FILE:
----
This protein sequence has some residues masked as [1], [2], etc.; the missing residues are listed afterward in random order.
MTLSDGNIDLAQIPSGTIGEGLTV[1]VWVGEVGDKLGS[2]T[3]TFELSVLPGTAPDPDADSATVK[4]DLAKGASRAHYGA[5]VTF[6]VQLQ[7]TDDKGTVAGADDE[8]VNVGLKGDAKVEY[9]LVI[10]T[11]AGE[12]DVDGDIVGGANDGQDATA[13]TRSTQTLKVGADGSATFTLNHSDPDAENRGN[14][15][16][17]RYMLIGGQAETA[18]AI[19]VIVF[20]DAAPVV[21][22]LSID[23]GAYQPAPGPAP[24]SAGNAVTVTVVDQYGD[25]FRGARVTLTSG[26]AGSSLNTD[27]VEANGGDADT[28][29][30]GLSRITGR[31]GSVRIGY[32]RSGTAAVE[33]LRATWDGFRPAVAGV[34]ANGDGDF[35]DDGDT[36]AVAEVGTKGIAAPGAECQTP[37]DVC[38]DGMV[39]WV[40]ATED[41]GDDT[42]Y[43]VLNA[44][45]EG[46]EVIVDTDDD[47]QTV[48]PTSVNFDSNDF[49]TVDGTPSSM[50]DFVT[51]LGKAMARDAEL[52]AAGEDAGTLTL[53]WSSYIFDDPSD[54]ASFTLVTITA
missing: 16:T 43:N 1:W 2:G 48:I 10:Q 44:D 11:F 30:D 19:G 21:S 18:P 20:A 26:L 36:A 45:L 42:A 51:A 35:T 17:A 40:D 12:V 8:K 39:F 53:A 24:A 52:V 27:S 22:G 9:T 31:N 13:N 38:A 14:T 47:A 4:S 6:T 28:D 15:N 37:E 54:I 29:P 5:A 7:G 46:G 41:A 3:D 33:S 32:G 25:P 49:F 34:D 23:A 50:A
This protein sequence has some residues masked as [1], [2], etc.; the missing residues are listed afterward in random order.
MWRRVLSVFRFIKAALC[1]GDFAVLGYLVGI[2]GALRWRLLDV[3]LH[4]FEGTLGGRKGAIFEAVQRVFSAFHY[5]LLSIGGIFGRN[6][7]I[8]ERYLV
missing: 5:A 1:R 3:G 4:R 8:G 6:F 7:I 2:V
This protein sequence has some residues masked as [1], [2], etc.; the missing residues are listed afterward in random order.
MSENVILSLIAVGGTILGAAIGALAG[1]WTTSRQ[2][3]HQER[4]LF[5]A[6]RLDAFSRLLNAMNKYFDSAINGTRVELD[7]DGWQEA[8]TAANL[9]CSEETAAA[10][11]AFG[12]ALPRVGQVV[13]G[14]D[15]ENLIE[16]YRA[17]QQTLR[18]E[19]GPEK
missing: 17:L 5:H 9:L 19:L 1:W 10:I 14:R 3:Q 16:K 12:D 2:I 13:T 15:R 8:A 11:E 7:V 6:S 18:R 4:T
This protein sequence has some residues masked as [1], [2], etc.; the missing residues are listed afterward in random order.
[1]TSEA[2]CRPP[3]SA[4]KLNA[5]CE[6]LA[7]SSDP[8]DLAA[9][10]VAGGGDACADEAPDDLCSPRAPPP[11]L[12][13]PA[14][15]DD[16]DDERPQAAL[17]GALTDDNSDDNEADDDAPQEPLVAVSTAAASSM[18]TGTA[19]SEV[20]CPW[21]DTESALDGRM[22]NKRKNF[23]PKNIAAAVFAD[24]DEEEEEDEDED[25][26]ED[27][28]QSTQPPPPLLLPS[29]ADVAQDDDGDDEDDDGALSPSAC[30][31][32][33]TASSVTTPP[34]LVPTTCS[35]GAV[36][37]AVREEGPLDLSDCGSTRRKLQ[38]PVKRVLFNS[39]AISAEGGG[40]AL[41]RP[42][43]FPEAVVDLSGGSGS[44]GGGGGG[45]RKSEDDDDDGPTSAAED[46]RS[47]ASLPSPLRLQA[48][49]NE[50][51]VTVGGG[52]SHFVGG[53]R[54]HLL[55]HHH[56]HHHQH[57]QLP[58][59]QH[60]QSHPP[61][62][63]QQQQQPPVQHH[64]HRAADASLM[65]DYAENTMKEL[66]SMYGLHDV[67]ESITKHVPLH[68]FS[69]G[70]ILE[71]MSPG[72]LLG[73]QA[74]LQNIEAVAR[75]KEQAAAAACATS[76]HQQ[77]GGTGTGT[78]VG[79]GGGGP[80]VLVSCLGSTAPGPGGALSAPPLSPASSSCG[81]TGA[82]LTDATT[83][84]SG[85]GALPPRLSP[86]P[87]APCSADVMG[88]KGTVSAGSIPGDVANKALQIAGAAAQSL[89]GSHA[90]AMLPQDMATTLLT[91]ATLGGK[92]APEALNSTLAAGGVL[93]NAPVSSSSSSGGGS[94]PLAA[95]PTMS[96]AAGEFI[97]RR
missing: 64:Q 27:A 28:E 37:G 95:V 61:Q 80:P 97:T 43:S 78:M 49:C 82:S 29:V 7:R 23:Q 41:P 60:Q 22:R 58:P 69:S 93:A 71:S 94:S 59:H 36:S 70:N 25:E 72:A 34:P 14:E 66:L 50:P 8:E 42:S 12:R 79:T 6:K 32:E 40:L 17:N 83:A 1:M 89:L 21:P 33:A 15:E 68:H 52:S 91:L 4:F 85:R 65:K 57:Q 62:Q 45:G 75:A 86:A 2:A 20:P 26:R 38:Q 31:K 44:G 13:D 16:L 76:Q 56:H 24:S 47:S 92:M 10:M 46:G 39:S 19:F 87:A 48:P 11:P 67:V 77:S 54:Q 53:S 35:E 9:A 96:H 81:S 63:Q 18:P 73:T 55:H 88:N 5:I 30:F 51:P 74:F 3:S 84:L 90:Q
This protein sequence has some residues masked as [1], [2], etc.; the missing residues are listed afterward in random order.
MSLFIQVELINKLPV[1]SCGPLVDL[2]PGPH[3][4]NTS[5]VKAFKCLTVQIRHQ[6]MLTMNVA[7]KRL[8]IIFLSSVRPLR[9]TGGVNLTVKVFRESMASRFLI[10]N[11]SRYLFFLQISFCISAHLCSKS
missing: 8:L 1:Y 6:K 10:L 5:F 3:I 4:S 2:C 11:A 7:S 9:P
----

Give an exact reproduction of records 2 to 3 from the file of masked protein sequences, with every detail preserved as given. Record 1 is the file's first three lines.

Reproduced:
This protein sequence has some residues masked as [1], [2], etc.; the missing residues are listed afterward in random order.
MWRRVLSVFRFIKAALC[1]GDFAVLGYLVGI[2]GALRWRLLDV[3]LH[4]FEGTLGGRKGAIFEAVQRVFSAFHY[5]LLSIGGIFGRN[6][7]I[8]ERYLV
missing: 5:A 1:R 3:G 4:R 8:G 6:F 7:I 2:V
This protein sequence has some residues masked as [1], [2], etc.; the missing residues are listed afterward in random order.
MSENVILSLIAVGGTILGAAIGALAG[1]WTTSRQ[2][3]HQER[4]LF[5]A[6]RLDAFSRLLNAMNKYFDSAINGTRVELD[7]DGWQEA[8]TAANL[9]CSEETAAA[10][11]AFG[12]ALPRVGQVV[13]G[14]D[15]ENLIE[16]YRA[17]QQTLR[18]E[19]GPEK
missing: 17:L 5:H 9:L 19:L 1:W 10:I 14:R 3:Q 16:K 12:D 2:I 13:T 15:R 8:A 11:E 7:V 6:S 18:R 4:T